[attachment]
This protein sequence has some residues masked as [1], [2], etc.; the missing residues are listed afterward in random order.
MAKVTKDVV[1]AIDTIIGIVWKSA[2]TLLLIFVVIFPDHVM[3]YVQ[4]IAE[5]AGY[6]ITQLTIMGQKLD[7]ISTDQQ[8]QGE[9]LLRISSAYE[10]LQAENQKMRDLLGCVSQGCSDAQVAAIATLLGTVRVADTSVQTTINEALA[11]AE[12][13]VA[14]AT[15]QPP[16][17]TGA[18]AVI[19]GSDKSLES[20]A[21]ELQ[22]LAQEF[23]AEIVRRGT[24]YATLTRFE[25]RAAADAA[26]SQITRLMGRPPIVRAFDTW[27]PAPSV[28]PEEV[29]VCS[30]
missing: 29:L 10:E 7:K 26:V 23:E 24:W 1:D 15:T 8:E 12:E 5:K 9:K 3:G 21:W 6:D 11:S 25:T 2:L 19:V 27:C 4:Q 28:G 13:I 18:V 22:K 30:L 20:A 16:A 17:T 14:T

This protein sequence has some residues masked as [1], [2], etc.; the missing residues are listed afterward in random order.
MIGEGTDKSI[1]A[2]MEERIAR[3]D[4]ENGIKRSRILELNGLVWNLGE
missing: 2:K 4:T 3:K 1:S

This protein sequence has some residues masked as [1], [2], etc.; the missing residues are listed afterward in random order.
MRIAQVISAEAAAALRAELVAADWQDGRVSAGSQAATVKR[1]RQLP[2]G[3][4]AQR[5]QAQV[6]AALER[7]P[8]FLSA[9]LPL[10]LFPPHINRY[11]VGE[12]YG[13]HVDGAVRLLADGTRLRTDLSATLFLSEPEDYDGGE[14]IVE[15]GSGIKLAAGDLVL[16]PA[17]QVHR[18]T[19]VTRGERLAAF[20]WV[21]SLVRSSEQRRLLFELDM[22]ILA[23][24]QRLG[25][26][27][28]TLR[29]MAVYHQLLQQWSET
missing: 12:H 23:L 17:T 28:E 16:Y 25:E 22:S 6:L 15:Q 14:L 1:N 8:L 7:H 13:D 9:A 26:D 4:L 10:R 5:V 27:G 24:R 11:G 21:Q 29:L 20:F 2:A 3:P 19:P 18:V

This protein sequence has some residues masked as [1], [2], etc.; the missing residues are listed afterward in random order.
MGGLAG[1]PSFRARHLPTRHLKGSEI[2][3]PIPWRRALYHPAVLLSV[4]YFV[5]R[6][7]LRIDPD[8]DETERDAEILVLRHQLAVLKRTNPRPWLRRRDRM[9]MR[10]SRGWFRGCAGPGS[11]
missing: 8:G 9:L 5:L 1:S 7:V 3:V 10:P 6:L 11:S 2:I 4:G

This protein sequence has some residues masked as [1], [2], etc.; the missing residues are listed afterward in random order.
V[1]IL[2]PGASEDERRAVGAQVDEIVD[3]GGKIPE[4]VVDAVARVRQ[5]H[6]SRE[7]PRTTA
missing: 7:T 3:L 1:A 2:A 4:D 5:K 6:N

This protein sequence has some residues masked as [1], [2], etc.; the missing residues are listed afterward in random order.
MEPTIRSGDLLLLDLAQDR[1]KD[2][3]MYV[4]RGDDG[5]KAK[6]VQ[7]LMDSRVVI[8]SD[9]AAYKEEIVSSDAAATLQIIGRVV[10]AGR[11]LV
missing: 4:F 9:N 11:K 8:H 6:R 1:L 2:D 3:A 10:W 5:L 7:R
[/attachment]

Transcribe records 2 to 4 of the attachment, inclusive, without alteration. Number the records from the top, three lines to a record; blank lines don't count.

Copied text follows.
This protein sequence has some residues masked as [1], [2], etc.; the missing residues are listed afterward in random order.
MIGEGTDKSI[1]A[2]MEERIAR[3]D[4]ENGIKRSRILELNGLVWNLGE
missing: 2:K 4:T 3:K 1:S

This protein sequence has some residues masked as [1], [2], etc.; the missing residues are listed afterward in random order.
MRIAQVISAEAAAALRAELVAADWQDGRVSAGSQAATVKR[1]RQLP[2]G[3][4]AQR[5]QAQV[6]AALER[7]P[8]FLSA[9]LPL[10]LFPPHINRY[11]VGE[12]YG[13]HVDGAVRLLADGTRLRTDLSATLFLSEPEDYDGGE[14]IVE[15]GSGIKLAAGDLVL[16]PA[17]QVHR[18]T[19]VTRGERLAAF[20]WV[21]SLVRSSEQRRLLFELDM[22]ILA[23][24]QRLG[25][26][27][28]TLR[29]MAVYHQLLQQWSET
missing: 12:H 23:L 17:T 28:E 16:Y 25:E 22:S 6:L 15:Q 14:L 1:N 8:L 7:H 13:D 9:A 26:D 4:L 10:R 5:V 27:G 24:R 11:G 21:Q 29:L 20:F 2:A 3:P 19:P 18:V

This protein sequence has some residues masked as [1], [2], etc.; the missing residues are listed afterward in random order.
MGGLAG[1]PSFRARHLPTRHLKGSEI[2][3]PIPWRRALYHPAVLLSV[4]YFV[5]R[6][7]LRIDPD[8]DETERDAEILVLRHQLAVLKRTNPRPWLRRRDRM[9]MR[10]SRGWFRGCAGPGS[11]
missing: 8:G 9:L 5:L 1:S 7:V 3:V 10:P 6:L 11:S 2:I 4:G